There is an airy silence tonight, the kind of silence that comes as snow falls lightly on a morning commute. I lie awake wondering if the morning will bring heart ache and regret or happiness and relief. This was the moment I was dreading, the moment that could cause so much pain but set me free so I could move on with my life.
Newly 19-years-old, I had felt stuck ever since that night he took me out for coffee. I’ll never forget the text he sent me during Psychology class senior year: “Would you like to go on a date with me tonight? Love, Parker.” Oh, and he added a smiley face and a heart to the end of that text, as if it wasn’t bad enough already (so 2010 of him). The alarm clock in my head woke me up instantly but I decided to hit snooze and fall back asleep. In the clouds, of course. Robert is never the one to be realistic. So there I was, on a Thursday night, sipping a white chocolate non-fat mocha with the boy I had been in love with since junior year, while he poured his sad little heart out to me. He let me inside, and that’s where I stayed. Inside his every thought, inside his darkness, inside his light, anywhere but inside myself. I guess it was the coffee that made it comfortable, the rain that made it sentimental, and his words that made it believable. My life became an album in my head, full of emotional roller-coasters, vulnerable lyrics that hint at the real-life subject of each song, my own grand delusions.
We weren’t just “buddies” anymore after he started bringing my head down to his shoulder when we were together, running to hug me for a good three minutes after his soccer matches, and kissing my cheek at random occasions. Once he started telling people I was his boyfriend, that was it for me really. The title was my lifeline. All of it led to this very moment, spending the night together on Christmas Eve.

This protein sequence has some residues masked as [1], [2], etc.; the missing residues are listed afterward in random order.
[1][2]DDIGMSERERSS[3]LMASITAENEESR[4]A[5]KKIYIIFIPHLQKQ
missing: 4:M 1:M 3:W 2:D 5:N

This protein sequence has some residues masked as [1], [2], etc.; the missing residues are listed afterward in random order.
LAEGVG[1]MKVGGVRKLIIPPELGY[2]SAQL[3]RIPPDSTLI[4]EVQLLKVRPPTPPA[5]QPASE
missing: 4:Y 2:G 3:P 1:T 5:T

He lied there asleep as far as I knew. He was like the wind. Parker remained constant, flowing, unavoidable. Everything else simply moved around him. The room was freezing and there was nothing to warm him but a blanket. I was covered layer upon layer but not him. He was wearing nothing but his running shorts. This was our first time sleeping together in the same bed. I had always imagined what this moment would be like. I sure didn’t picture it here, at the family’s house I housesit for. It seemed more romantic in my head, jumping into bed and lying in his arms, feeling his warmth as we talked and talked until our eyes eventually closed and we drifted off to sleep. In reality, I may have been in his arms but I didn’t feel his warmth. There was no closeness here, only distance, even though this was the closest our bodies had ever lied before.
The train. Chug chug chug chug chug chug chug chug. My heart was racing. Post hesitation, post anticipation, pre meditation, as it was pulling into the train station. Chug chug chug chug chug chug chug chug. This was it. Now’s your chance. Get it over with. It’s time to let go. Chug chug chug chug chug chug chug chug. Booming louder, peaking sound, peaking rumble…chug chug chug chug chug chug chug chug. I love you. I said it. I practically yelled it. But he was still asleep. He didn’t hear the one moment of truth I so desperately wanted him to hear because he was asleep. He was asleep most of our relationship, so it seemed.
The noise begins to fade, the darkness gone away, nothing seems to say,
Merry Christmas Eve Day.
Chug chug chug chug chug chug chug chug.